• Southeastern Gulf of Mexico processes affecting basin-wide connectivity and hydrocarbon transport: the role of mesoscale eddies and upwelling near Cuba (01/01/2018-12/31/2019, GoMRI, M. Le Hénaff Co-PI)
In this project, we investigate the local oceanic processes taking place along the Cuban coasts inside the Gulf of Mexico, their impact on the regional circulation, and their potential impact on oil transport in case of an oil spill, as this is a region of oil exploration. Recent results have indeed identified the presence of mesoscale anticyclonic eddies evolving along the coast of Cuba, which were never reported before (Kourafalou et al., 2017). These eddies appear to be strongly connected to the situation of the Loop Current inside the Gulf and inside the Straits of Florida (where it is called the Florida Current). These eddies also appear to be connected to coastal upwelling taking place along the coasts of Cuba, and the associated formation of small cyclonic eddies. As part of that project, we analyzed ocean observations collected in Cuban waters inside the Gulf of Mexico, mostly during NOAA Fisheries cruises, which provide details on the structure and evolution of these typical ocean processes taking place along the Cuban coasts, i.e. anticyclonic eddies, upwelling and cyclonic eddies (Le Hénaff et al., 2019). In addition, we used the high-resolution GoM-HYCOM simulation of the Gulf of Mexico (Le Hénaff and Kourafalou, 2016) to further characterize these processes, their connection with the regional circulation, and their impact on the transport of oil in case of an oil spill.


(left) Surface Chlorophyll-a (colors, mg/m3) observed from MODIS Aqua on May 21, 2015. In red is the track of the NOAA ship Nancy Foster. Superimposed are the contours of the Mapped Absolute Dynamic Topography obtained from satellite altimetry, showing the contours of the Loop Current. The black arrows are the velocity vectors measured by the on-board current-meter from May 21 to 26, 2015. (right) Zoom over the area marked by the dashed white rectangle on left panel, showing how the veering of the incoming current along the Cuban coast entrains waters with high Chlorophyll content offshore to the Loop Current.


The high-resolution GoM-HYCOM configuration used in these various projects also provides 7-day forecast of the Gulf of Mexico conditions once a week, available here.

Reference list:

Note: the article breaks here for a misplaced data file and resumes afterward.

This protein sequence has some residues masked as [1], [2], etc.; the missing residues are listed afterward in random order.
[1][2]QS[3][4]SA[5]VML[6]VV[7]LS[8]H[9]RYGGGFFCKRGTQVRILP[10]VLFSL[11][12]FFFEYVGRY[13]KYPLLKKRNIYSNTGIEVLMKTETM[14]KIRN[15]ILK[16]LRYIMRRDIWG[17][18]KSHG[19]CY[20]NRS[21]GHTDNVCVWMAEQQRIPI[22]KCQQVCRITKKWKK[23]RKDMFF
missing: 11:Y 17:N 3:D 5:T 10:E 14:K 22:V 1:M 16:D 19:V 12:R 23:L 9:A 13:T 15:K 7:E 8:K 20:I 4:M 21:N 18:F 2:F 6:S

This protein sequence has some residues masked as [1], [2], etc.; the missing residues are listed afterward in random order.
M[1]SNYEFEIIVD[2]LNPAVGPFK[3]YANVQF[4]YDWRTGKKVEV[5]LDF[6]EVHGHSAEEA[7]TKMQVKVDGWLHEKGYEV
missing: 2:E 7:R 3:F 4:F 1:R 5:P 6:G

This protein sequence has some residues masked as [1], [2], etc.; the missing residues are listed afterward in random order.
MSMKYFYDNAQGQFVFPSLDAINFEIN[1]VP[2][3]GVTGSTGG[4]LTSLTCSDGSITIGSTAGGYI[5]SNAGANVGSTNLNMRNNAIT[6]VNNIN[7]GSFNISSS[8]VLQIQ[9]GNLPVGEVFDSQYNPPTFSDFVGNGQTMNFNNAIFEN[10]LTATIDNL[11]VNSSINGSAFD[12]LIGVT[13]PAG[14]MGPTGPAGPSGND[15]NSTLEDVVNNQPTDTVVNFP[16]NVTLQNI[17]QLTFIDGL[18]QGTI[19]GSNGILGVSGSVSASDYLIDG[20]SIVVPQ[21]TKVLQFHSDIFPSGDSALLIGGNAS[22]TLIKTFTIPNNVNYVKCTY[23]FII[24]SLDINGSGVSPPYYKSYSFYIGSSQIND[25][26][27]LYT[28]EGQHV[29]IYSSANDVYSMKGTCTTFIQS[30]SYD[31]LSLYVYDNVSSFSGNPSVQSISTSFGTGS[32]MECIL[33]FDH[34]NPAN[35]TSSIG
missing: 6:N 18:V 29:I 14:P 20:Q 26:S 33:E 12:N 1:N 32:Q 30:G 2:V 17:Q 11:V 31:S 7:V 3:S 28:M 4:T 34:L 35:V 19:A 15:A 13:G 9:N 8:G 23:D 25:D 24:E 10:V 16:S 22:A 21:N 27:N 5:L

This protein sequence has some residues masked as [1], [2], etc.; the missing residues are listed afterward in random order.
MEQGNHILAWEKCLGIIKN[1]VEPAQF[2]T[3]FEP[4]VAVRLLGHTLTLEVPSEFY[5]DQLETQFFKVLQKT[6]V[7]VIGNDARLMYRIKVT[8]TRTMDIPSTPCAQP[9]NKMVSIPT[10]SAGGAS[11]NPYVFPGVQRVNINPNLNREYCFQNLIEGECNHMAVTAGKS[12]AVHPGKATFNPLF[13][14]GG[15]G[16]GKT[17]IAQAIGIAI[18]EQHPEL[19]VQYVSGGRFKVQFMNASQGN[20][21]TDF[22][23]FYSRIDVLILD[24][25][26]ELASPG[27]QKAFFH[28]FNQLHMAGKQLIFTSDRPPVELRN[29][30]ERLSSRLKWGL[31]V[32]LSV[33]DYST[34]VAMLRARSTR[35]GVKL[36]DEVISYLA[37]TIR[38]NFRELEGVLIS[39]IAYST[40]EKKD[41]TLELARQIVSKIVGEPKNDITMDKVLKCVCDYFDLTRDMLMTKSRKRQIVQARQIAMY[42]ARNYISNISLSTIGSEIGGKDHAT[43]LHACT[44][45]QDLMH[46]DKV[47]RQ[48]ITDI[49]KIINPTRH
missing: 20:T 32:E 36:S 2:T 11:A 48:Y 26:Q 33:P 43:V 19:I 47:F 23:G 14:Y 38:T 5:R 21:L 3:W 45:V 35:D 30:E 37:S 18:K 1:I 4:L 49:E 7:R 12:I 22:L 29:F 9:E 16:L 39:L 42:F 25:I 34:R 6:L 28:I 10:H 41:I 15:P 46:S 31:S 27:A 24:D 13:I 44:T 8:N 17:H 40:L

• Androulidakis Y., V. Kourafalou, T. Özgökmen, O. Garcia–Pineda, B. Lund, M. Le Hénaff, C. Hu, B.K. Haus, G. Novelli, C. Guigand, and H. Kang (2018). Influence of River-Induced Fronts on Hydrocarbon Transport: A Multiplatform Observational Study. Journal of Geophysical Research - Oceans, 123, 3259-3285.
  • Androulidakis, Y., V.H. Kourafalou, M. Le Hénaff, H.-S. Kang, T. Sutton, S. Chen, C. Hu, and N. Ntaganou (2019). Offshore spreading of Mississippi waters: pathways and vertical structure under eddy influence. Journal of Geophysical Research: Oceans., In Press.
  • Garcia-Pineda, O., Y. Androulidakis, M. Le Hénaff, V. Kourafalou, L. R. Hole, H.-S Kang, G. Staples, E. Ramirez, L. DiPinto (2019). Measuring oil residence time with GPS-drifters, satellites, and unmanned aerial systems (UAS). In review at Marine Pollution Bulletin.
  • Kourafalou, V., Y. Androulidakis, M. Le Hénaff, and H. Kang (2017). The Dynamics of Cuba Anticyclones (CubANs) and Interaction With the Loop Current/Florida Current System. Journal of Geophysical Research-Oceans, 122(10), 7897-7923.
  • Le Hénaff, M., and V. H. Kourafalou (2016). Mississippi waters reaching South Florida reefs under no flood conditions: synthesis of observing and modeling system findings, Ocean Dynamics, 66, 435-459.
  • Le Hénaff, M., F. E. Muller-Karger, V. H. Kourafalou, D. Otis, K. A. Johnson, L. McEachron, H.-S. Kang (2019). Coral Mortality Event in the Flower Garden Banks of the Gulf of Mexico in July 2016: A Consequence of Cross-Shelf Transport of Flood Waters? In Review at Continental Shelf Research.
  • Otis, D.B., M. Le Hénaff, V.H. Kourafalou, L. McEachron, L. and F.E. Muller-Karger (2019). Mississippi River and Campeche Bank (Gulf of Mexico) Episodes of Cross-Shelf Export of Coastal Waters Observed with Satellites. Remote Sens., 11(6), p.723.